Results 1-10of 21 Reviews
January 12, 2010
San Francisco, California
January 22, 2006
From journal London Trip
August 3, 2005
From journal London
Glen Mills, Pennsylvania
August 2, 2005
The prices are definitely inflated, but if you know what you are looking for, you just might get lucky – I saw an antique handmade christening gown that I know would fetch a fortune on eBay (couldn’t convince hubby, so couldn’t buy – sigh). We did find an old map print of Asia circa 1610 AD and haggled it down to 10 pounds. That’s the other thing--always make a counter offer, and if you are doubtful, we were told to politely ask ‘may I make an offer?’.
From journal It's the tower bridge, all you tourists!
by captain kait
Houghton, New York
July 11, 2005
Antiques are by far the most popular wares at this famous market, but there is plenty, from food to fashion, for all interests. The film "Notting Hill" showed the wide variety of goods and the strange mix of people available at the market. Portobello Road Market is divided into sections, beginning with antiques at the top of the street as you are walking down from Notting Hill Gate. Look up, and you'll see signs that tell this progression and highlight the section you are currently browsing. The whole market is laid out along this one street and stretches quite a ways. As you're walking, stop to see the sidestreets in the beautiful neighborhood of Notting Hill. It is a decent and pretty walk from Notting Hill tube stop (just follow the signs and the people), but Ladbroke Grove will drop you away from the antiques section but closer to the actual market. Even if the antiques are out of your price range, this market combines old and new, displaying the heart of London culture.
From journal Semester in London
March 23, 2005
From journal Three Weeks in London
by Nicola Six
London, United Kingdom
September 5, 2003
Those in the know come here on Friday. Saturday can feel swamped with too many tourists. The best route is to take a tube to Notting Hill Gate and follow the slipstream of people through the array of antique stalls, down past the fruit-and-veg sellers and under the bridge where you’ll begin to smell the mothballs. Don’t miss out on the fantastic Golborne Road, a little further along and off to the right. Vintage clothes shops coexist with Middle Eastern cafes and bric-a-brac is strewn along the pavement. Take a glass of mint tea and watch the strange world of West London go by.
From journal Notting Hill Billies
St. Paul, Minnesota
October 23, 2002
The further north you go, the market changes. It switches from antiques to cheap souvenirs to a fruit and vegetable market to, at the very end, a flea market full of even more crap. Its fun and funky, however, and it fascinated me the variety that presented itself. It is possible to get a deal, but don't expect one. The adage "Buyer Beware" is very true here.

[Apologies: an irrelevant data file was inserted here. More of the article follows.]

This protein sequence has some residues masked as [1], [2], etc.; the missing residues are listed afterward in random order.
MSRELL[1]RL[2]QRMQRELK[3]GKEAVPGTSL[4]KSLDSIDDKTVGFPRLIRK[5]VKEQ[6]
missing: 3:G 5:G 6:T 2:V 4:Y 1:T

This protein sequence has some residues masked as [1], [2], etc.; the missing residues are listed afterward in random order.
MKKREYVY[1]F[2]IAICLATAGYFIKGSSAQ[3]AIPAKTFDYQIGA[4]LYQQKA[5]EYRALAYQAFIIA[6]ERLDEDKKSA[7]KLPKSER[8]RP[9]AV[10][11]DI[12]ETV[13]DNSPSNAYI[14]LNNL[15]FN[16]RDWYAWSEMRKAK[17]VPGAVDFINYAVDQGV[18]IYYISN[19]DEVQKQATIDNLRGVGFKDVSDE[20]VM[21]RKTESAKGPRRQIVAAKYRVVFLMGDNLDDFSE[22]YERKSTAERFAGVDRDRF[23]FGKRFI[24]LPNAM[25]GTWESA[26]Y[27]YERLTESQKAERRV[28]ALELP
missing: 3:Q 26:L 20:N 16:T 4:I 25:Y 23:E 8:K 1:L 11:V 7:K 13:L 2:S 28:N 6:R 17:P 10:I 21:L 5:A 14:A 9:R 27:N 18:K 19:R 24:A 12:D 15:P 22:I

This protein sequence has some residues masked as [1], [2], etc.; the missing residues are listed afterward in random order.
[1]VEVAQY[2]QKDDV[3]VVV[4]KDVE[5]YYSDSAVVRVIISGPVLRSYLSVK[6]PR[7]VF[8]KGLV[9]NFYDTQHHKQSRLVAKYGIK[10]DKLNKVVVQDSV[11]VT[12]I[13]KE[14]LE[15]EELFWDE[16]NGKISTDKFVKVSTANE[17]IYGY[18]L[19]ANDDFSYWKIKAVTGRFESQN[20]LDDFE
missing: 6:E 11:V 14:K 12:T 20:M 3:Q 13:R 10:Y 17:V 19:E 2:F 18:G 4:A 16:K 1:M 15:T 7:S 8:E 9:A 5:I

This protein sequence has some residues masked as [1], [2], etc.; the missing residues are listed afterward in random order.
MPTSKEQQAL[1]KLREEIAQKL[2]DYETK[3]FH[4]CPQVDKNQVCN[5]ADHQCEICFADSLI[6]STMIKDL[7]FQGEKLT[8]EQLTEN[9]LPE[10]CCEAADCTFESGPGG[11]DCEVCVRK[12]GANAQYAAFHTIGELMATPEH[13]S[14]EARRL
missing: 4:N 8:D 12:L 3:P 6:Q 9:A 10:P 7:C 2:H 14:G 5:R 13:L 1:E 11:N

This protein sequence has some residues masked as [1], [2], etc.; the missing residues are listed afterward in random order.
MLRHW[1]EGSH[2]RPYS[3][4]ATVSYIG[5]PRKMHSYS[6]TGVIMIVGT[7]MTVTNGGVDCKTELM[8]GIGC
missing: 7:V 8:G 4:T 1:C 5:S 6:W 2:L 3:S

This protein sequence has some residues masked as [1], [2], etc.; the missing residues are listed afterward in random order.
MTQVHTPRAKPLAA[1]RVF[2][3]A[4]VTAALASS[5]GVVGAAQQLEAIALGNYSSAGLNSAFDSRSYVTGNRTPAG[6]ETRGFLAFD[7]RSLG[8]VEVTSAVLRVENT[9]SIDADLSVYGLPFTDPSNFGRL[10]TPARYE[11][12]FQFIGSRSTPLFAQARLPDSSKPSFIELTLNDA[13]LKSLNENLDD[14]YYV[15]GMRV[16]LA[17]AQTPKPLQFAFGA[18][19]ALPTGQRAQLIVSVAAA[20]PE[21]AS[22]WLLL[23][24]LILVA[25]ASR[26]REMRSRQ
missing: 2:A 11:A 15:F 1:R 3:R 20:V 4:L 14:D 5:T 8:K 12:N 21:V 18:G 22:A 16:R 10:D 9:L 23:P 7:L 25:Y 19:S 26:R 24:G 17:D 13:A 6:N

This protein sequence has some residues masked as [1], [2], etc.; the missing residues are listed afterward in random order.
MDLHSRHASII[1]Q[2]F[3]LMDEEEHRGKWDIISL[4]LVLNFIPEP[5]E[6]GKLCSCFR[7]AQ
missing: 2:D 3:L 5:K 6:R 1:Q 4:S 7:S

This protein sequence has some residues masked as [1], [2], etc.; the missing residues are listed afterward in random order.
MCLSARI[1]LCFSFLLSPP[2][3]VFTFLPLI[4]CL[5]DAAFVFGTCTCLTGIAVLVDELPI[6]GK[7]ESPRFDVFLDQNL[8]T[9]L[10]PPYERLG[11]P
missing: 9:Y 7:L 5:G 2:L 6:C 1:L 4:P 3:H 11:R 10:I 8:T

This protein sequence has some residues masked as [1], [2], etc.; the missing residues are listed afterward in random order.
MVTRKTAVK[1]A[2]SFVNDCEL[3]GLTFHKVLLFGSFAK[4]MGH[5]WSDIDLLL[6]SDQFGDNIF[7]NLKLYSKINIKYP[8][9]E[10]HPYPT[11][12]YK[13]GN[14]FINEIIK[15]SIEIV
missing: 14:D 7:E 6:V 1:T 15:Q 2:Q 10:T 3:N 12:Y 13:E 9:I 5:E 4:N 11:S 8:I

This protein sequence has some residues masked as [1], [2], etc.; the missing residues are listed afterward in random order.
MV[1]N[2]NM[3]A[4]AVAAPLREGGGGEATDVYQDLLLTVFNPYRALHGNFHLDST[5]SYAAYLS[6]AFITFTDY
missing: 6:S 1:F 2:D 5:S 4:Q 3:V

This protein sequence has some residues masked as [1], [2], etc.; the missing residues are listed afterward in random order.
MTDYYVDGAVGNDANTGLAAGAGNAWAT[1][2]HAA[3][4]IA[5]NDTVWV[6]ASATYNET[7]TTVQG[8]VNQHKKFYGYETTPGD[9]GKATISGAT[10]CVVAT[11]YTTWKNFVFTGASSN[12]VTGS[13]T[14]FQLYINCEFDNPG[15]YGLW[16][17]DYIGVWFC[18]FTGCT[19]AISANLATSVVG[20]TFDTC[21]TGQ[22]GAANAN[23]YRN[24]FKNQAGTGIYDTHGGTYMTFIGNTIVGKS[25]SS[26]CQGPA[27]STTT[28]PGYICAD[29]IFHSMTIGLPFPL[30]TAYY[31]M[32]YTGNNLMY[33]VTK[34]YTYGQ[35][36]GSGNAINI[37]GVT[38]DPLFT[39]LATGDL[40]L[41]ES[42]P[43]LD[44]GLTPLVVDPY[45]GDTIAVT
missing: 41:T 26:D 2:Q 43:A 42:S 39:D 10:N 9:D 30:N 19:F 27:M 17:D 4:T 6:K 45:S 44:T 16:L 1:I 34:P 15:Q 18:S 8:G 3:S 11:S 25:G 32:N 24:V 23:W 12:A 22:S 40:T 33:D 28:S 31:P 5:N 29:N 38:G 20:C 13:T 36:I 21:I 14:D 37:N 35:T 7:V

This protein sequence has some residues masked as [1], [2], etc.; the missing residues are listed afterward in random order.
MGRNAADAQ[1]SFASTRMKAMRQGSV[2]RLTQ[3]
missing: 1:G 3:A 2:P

From journal London - My Kind of Town
July 29, 2002
However the main reason for going to Portabello is to experience the relaxed yet lively atmosphere. The Portabello Road is about 2 miles of smalls shops and people selling stuff directly on the street.
You can find antic furniture of a very high quality, clothes both new and second hand, CD's and a lot of different suveniers.
If you are in Notting Hill it would be a shame not to visit the Portabello market.
From journal A romantic stay in London
April 29, 2002
Starting at the southern end of the road, closest to Notting Hill itself, and running up to Elgin Crescent is the Antiques Market open Saturdays from 8am until 5pm. It bills itself as the world's largest antiques market and with over 1500 dealers occupying shops, street stalls and covered arcades it's hard to disagree. There is much trading that goes on between the dealers themselves kicking off around 5.30 am every Saturday morning so there are few real bargains to be had but they all sign up to a code of practice which means everything sells for a fair price.
The next section of the market, between Elgin Crescent and the Westway is the fruit and veg market open Monday to Friday from 9am until 6pm half-day closing on Thursdays at 1pm and an Organic Market on Thursday from 9am until 6pm. Here you can find a whole variety of fruit, vegetables and flowers from the domestic to the exotic, it is also here that you are most likely to bump into the local residents out to do their weekly shop. Dotted around this area are a handful of stalls where you can pick up a bite to eat, with choices including German hotdogs, Thai curries and French crepes.
Finally running from the Westway over on to Goldbourne road is the Flea market open Fridays, Saturdays and Sundays from 9am until 6pm. It is here that the market first leapt to fame after WWII with its ecclectic collection of bric-a-brac, curios and junk proving an incredible draw during the depression years. Searching the jumble of cracked crockery, out-dated electrical equipment and worn-out clothing I defy you to find anything you could possibly want and as the market turns onto Goldbourne Road, in the heart of London's Morrocan community it even becomes impossible to find anything you could possibly identify.
A wonderful, if somewhat crowded, place to while away a Saturday afternoon, with a great sense of community between the traders, ask around and someone will be able to point you in the direction of a stall specialising in Russian dolls or magnifying glasses or pith helmets or whatever else it is that you want.
From journal Notting Hill: My London Home